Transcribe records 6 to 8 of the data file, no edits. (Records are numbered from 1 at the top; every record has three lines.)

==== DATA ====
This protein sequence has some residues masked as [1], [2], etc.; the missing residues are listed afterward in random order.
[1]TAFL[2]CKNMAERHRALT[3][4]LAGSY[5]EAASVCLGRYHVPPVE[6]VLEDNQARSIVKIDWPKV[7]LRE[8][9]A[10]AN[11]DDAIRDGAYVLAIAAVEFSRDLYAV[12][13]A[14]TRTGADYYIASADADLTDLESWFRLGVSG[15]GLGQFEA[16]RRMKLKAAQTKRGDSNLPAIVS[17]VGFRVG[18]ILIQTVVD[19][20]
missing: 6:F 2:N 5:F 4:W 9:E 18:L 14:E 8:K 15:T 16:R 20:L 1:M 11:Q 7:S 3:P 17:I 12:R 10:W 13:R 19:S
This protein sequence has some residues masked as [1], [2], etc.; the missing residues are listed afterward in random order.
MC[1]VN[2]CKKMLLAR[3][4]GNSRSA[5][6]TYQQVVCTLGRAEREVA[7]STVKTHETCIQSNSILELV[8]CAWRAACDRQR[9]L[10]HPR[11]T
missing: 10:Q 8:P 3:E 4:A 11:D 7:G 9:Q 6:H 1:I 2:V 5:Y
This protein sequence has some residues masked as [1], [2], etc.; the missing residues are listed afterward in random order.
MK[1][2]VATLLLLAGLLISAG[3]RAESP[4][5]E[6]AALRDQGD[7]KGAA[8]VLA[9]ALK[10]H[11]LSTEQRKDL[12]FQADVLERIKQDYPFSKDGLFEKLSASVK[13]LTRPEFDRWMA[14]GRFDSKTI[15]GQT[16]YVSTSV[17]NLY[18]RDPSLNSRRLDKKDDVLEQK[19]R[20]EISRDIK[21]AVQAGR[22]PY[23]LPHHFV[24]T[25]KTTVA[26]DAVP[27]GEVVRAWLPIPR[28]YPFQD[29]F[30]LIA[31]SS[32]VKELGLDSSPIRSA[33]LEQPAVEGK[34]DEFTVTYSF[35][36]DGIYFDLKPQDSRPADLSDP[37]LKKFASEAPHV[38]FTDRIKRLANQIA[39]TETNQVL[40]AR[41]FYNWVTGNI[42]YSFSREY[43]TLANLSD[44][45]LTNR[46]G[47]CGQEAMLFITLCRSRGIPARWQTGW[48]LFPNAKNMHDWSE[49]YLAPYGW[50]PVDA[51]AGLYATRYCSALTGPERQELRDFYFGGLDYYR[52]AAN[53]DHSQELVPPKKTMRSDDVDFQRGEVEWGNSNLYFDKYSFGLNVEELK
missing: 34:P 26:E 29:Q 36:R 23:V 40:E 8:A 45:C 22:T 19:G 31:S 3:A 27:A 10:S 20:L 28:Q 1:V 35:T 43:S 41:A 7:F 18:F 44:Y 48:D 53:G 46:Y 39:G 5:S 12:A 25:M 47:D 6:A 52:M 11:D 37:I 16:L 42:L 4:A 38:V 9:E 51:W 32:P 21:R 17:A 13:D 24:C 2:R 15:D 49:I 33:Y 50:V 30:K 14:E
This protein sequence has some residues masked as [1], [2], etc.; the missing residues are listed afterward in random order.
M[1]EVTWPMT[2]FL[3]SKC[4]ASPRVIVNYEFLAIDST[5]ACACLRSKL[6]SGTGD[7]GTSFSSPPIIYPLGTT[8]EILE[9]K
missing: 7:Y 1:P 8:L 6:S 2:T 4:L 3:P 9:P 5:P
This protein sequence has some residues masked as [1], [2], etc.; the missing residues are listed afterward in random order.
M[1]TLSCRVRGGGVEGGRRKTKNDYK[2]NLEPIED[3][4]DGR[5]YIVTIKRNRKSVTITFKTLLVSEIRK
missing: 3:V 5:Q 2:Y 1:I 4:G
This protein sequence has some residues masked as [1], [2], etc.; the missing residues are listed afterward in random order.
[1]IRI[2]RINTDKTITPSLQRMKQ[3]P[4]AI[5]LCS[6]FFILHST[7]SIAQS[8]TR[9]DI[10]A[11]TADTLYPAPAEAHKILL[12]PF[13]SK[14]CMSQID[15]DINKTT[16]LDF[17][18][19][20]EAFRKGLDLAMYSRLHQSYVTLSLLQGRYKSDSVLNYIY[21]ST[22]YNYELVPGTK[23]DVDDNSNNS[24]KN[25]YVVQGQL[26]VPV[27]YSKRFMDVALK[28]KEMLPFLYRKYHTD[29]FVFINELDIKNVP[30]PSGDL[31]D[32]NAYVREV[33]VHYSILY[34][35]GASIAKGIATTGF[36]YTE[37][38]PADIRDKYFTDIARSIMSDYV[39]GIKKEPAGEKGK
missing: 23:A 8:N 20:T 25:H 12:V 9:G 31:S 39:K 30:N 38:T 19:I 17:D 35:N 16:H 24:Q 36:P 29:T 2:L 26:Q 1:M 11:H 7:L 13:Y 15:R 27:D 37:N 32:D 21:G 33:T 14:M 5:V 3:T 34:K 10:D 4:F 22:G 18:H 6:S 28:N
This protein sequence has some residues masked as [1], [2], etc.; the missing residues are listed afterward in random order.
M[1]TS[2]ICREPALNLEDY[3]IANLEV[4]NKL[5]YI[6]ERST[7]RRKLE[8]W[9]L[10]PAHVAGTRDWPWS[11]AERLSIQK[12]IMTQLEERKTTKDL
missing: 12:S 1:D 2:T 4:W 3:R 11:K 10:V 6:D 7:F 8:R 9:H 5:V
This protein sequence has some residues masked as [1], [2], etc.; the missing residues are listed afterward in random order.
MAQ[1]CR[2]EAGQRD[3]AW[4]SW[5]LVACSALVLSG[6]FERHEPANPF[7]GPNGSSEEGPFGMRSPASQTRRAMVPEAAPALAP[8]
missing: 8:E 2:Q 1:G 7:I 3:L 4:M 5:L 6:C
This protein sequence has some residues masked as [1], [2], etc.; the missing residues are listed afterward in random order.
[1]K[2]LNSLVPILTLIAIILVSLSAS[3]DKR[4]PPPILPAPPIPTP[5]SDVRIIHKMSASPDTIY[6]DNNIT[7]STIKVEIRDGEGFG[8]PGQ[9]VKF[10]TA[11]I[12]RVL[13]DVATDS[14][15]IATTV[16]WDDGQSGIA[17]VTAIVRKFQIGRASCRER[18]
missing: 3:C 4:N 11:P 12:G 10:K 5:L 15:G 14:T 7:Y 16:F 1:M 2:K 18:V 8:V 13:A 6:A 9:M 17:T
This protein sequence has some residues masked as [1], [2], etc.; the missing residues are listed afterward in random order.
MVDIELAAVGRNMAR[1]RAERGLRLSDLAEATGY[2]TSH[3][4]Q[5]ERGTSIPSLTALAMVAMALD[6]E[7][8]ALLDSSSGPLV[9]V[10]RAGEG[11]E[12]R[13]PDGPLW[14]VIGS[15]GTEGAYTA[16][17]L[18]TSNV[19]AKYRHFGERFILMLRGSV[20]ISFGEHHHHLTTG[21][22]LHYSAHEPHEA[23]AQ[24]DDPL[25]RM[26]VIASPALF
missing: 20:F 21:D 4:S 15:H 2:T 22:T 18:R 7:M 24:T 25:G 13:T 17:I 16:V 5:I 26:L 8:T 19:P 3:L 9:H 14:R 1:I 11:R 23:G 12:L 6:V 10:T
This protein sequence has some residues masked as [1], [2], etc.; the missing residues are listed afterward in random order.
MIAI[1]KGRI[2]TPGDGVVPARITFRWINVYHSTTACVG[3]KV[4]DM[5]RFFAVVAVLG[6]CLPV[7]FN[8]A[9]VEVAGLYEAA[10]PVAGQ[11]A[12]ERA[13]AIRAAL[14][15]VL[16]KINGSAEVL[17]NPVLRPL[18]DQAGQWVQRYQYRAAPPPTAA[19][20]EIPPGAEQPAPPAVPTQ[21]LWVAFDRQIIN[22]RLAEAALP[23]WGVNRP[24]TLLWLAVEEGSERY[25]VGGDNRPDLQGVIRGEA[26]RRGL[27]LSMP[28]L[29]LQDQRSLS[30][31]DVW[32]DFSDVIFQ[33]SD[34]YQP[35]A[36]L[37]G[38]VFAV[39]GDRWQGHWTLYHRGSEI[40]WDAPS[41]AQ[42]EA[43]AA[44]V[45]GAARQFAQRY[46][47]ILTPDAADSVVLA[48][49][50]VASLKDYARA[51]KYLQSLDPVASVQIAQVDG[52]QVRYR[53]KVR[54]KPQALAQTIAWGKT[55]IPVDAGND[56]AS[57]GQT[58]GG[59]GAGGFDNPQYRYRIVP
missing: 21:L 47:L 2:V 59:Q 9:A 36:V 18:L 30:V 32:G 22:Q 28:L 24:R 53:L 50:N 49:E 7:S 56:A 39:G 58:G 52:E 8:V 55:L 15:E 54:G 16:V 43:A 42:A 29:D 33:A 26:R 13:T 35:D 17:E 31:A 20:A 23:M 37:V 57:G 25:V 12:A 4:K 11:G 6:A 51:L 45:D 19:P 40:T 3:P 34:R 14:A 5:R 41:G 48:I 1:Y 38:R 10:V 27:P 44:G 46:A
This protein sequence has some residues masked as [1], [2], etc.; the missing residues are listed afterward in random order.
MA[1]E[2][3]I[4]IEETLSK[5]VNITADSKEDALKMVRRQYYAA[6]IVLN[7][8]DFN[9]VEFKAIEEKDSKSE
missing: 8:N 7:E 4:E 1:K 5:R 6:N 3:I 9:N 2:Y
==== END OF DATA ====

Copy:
This protein sequence has some residues masked as [1], [2], etc.; the missing residues are listed afterward in random order.
[1]IRI[2]RINTDKTITPSLQRMKQ[3]P[4]AI[5]LCS[6]FFILHST[7]SIAQS[8]TR[9]DI[10]A[11]TADTLYPAPAEAHKILL[12]PF[13]SK[14]CMSQID[15]DINKTT[16]LDF[17][18][19][20]EAFRKGLDLAMYSRLHQSYVTLSLLQGRYKSDSVLNYIY[21]ST[22]YNYELVPGTK[23]DVDDNSNNS[24]KN[25]YVVQGQL[26]VPV[27]YSKRFMDVALK[28]KEMLPFLYRKYHTD[29]FVFINELDIKNVP[30]PSGDL[31]D[32]NAYVREV[33]VHYSILY[34][35]GASIAKGIATTGF[36]YTE[37][38]PADIRDKYFTDIARSIMSDYV[39]GIKKEPAGEKGK
missing: 23:A 8:N 20:T 25:H 12:V 9:G 31:S 39:K 30:N 38:T 19:I 17:D 35:N 16:H 24:Q 36:P 29:T 2:L 26:Q 1:M 11:H 7:L 13:Y 15:R 27:D 37:N 32:D 21:G 33:T 14:M 5:V 3:T 34:K 10:D 4:F 22:G 18:H 6:S 28:N
This protein sequence has some residues masked as [1], [2], etc.; the missing residues are listed afterward in random order.
M[1]TS[2]ICREPALNLEDY[3]IANLEV[4]NKL[5]YI[6]ERST[7]RRKLE[8]W[9]L[10]PAHVAGTRDWPWS[11]AERLSIQK[12]IMTQLEERKTTKDL
missing: 12:S 1:D 2:T 4:W 3:R 11:K 10:V 6:D 7:F 8:R 9:H 5:V
This protein sequence has some residues masked as [1], [2], etc.; the missing residues are listed afterward in random order.
MAQ[1]CR[2]EAGQRD[3]AW[4]SW[5]LVACSALVLSG[6]FERHEPANPF[7]GPNGSSEEGPFGMRSPASQTRRAMVPEAAPALAP[8]
missing: 8:E 2:Q 1:G 7:I 3:L 4:M 5:L 6:C